Brigatinib shows promise for crizotinib-refractory ALK+ NSCLC
The next-generation ALK inhibitor brigatinib yielded high and durable responses in both whole-body and intracranial endpoints, with a median progression-free survival (PFS) of over 1 year in patients with ALK-positive non-small cell lung cancer (NSCLC) whose disease had progressed after crizotinib, according to the ALTA* trial.
“Brigatinib has a broader spectrum of coverage of resistance mechanisms than many of [the] other next-generation drugs, especially at the higher dose. So the broader your spectrum of coverage of resistance mechanisms, the longer you control the disease,” said principal investigator Dr D. Ross Camidge, director of Thoracic Oncology at the University of Colorado School of Medicine in Aurora, Colorado, US.
Although other second-generation ALK inhibitors in the postcrizotinib setting such as alectinib and ceritinib also showed similarly high response rates, secondary mutations including G1202R, which confers resistance to therapy, have been identified in these patients whose disease had progressed. Brigatinib was shown to inhibit all ALK resistance mutations tested in preclinical studies, including the G1202R mutation. [Clin Cancer Res 2016;22:5527-5538]
The ongoing open-label multinational phase II study enrolled 222 patients with locally advanced or metastatic ALK-positive NSCLC who had disease progression while receiving crizotinib. The patients were randomized 1:1 to oral brigatinib 90 mg (arm A) or 180 mg with a 7-day lead-in at 90 mg (arm B), once daily for both arms. [J Clin Oncol 2017;doi:10.1200/JCO.2016.71.5904]
After a median follow-up of 8 months, objective response rates (ORRs) were 48 percent in patients in arm A and 53 percent in arm B, as assessed by an independent review committee. The duration of response was similar in both arms, at a median of 13.8 months. The median PFS was 9.2 and 15.6 months in arms A and B, respectively.
Among the 44 patients with measurable brain metastases (≥10 mm) at baseline based on MRI, the intracranial ORR was 42 percent (95 percent confidence interval [CI], 23–63) in arm A and 67 percent (95 percent CI, 12–18) in arm B. The median duration of intracranial response has yet to be reached among patients with intracranial response in both arms.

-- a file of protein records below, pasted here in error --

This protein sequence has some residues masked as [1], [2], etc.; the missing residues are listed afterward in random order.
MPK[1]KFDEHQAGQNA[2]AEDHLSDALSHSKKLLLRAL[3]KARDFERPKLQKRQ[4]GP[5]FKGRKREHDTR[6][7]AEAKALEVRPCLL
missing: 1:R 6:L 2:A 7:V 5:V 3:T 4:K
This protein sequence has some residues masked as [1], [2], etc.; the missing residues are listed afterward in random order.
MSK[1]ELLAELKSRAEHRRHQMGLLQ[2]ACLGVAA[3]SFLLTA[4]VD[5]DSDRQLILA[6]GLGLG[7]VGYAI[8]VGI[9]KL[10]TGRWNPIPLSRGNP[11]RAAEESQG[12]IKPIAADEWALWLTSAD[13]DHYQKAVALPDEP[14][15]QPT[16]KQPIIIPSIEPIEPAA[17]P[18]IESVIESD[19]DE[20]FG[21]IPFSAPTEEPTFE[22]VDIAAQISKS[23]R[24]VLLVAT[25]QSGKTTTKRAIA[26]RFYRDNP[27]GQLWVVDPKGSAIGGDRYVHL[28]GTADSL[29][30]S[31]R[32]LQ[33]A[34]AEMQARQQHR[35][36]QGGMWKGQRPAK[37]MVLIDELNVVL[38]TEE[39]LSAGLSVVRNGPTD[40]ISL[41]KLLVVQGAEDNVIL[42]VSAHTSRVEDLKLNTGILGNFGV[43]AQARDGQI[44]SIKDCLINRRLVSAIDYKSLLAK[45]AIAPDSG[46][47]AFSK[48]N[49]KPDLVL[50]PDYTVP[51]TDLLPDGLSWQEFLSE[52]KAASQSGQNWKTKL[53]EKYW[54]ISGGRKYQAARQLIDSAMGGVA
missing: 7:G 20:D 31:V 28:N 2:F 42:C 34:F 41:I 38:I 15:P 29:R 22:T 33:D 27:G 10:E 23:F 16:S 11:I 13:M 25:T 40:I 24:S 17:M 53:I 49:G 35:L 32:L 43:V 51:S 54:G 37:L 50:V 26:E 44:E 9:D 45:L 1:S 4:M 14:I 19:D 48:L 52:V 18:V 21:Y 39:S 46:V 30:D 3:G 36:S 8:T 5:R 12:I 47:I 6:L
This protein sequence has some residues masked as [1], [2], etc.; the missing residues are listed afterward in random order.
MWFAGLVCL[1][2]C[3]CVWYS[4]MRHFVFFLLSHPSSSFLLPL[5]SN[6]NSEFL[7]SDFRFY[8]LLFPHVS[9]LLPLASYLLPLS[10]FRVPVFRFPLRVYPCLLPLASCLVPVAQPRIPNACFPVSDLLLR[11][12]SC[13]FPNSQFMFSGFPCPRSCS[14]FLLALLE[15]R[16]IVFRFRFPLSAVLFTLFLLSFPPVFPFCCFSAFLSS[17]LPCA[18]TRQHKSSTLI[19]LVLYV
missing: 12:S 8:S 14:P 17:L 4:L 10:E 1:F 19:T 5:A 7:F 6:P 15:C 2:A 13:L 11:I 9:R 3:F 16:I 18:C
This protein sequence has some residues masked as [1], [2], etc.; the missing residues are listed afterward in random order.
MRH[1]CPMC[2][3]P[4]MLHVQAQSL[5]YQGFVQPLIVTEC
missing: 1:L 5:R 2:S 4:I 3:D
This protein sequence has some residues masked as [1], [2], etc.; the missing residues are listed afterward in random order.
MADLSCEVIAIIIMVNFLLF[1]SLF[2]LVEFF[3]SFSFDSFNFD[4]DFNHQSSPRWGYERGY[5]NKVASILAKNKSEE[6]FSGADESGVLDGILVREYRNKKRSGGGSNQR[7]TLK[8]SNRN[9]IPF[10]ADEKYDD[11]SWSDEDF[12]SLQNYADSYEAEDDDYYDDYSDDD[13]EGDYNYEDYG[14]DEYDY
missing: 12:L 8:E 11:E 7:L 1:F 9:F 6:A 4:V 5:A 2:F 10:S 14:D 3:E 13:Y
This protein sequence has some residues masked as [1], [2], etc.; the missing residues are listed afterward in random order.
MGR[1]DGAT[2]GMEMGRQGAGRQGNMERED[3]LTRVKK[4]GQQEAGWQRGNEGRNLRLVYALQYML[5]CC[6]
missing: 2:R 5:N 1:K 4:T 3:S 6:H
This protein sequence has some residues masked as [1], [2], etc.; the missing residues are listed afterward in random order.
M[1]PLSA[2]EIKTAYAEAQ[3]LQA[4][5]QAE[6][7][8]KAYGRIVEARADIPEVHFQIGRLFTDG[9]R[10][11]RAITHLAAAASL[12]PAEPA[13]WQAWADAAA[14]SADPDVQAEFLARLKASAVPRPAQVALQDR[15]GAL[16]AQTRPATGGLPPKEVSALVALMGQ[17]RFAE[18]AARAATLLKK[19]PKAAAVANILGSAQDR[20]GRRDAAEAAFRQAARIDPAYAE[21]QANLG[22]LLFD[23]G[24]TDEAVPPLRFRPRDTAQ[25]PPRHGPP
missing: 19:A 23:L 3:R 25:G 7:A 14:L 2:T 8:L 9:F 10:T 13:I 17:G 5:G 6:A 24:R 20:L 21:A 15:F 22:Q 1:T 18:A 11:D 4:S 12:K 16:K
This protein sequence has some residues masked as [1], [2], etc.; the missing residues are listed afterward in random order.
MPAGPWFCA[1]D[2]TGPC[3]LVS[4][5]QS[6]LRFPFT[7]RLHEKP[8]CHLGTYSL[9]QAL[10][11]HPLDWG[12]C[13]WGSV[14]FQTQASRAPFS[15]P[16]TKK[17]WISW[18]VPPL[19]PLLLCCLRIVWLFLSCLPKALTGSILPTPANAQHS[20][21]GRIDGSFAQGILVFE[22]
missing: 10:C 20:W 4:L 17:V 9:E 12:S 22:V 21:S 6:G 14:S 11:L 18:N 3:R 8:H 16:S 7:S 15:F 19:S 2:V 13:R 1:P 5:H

“What brigatinib at this higher dose shows is comparable response rates to other next-generation ALK inhibitors postcrizotinib but ─ and this is important ─ the duration of this benefit appears to be significantly longer,” said Camidge.
“[A]ny differences among [the next-generation] drugs in their ability to suppress clinically relevant ALK mutations, including those that may not be dominant initially but could emerge later, are more likely to be reflected in PFS or duration of response,” explained Camidge and co-authors.
The most common treatment-emergent AEs of any grade included nausea, diarrhoea, headache, and cough.
While the 180 mg dose had been associated with early-onset moderate/severe pulmonary adverse events (AEs) in a small proportion of patients in a previous phase II expansion trial, [Ann Oncol 2016;27:vi419-vi420] no such AEs occurred after escalation to 180 mg in the current study, with all the 14 events (6 percent) reported occurring at 90 mg (in arm A or during the lead-in period in arm B).
“A lead-in dose of 90 mg once daily for 1 week before escalation to 180 mg once daily seemed to reduce the risk of these AEs compared with starting at 180 mg once daily,” observed Camidge and co-authors.
“Patients treated with brigatinib should be monitored for new or worsening respiratory symptoms, particularly during the first week of treatment. Management of early pulmonary AEs should include dose interruption and prompt clinical evaluation,” they added.